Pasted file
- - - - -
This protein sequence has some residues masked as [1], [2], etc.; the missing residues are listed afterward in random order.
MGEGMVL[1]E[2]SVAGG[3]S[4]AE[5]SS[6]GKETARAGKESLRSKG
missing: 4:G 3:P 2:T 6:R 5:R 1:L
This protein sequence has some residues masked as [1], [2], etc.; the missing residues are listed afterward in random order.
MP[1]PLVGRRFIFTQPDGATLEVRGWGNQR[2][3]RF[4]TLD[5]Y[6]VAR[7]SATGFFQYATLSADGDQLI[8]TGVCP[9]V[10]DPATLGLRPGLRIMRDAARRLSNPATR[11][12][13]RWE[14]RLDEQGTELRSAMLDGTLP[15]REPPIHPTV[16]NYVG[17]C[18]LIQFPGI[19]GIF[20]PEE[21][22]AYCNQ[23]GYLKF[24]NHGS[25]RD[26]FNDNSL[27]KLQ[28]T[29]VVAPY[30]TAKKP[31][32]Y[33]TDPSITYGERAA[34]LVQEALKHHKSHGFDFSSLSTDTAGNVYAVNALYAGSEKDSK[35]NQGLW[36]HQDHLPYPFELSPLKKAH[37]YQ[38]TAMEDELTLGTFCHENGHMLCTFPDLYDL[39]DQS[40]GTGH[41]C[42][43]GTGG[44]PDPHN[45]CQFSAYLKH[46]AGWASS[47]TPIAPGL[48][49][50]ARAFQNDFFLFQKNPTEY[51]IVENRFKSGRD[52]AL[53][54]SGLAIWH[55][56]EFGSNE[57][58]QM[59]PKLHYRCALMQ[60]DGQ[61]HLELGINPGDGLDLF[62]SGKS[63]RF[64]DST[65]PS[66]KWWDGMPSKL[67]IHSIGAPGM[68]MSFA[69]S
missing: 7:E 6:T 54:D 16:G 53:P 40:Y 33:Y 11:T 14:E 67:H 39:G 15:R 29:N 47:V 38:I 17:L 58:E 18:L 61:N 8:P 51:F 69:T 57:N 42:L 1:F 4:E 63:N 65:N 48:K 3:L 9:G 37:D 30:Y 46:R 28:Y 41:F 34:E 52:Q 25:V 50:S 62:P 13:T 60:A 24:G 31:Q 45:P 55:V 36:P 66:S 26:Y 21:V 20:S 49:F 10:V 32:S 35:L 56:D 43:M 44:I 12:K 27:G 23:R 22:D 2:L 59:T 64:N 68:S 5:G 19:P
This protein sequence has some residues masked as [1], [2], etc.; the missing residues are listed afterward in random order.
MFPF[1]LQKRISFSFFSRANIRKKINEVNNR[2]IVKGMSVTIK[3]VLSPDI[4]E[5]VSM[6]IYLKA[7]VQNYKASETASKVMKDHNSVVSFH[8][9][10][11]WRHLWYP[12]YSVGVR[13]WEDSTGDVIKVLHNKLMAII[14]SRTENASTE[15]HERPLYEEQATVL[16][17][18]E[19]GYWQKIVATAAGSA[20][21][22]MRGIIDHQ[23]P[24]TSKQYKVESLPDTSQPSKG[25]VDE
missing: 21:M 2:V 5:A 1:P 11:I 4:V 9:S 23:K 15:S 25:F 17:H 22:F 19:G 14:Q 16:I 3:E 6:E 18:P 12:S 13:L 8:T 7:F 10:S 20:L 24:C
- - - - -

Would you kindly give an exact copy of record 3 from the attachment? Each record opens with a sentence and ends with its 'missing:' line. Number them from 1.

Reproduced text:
This protein sequence has some residues masked as [1], [2], etc.; the missing residues are listed afterward in random order.
MFPF[1]LQKRISFSFFSRANIRKKINEVNNR[2]IVKGMSVTIK[3]VLSPDI[4]E[5]VSM[6]IYLKA[7]VQNYKASETASKVMKDHNSVVSFH[8][9][10][11]WRHLWYP[12]YSVGVR[13]WEDSTGDVIKVLHNKLMAII[14]SRTENASTE[15]HERPLYEEQATVL[16][17][18]E[19]GYWQKIVATAAGSA[20][21][22]MRGIIDHQ[23]P[24]TSKQYKVESLPDTSQPSKG[25]VDE
missing: 21:M 2:V 5:A 1:P 11:I 4:V 9:S 23:K 15:S 25:F 17:H 22:F 19:G 14:Q 16:I 3:E 6:E 18:P 12:S 13:L 8:T 7:F 10:S 20:L 24:C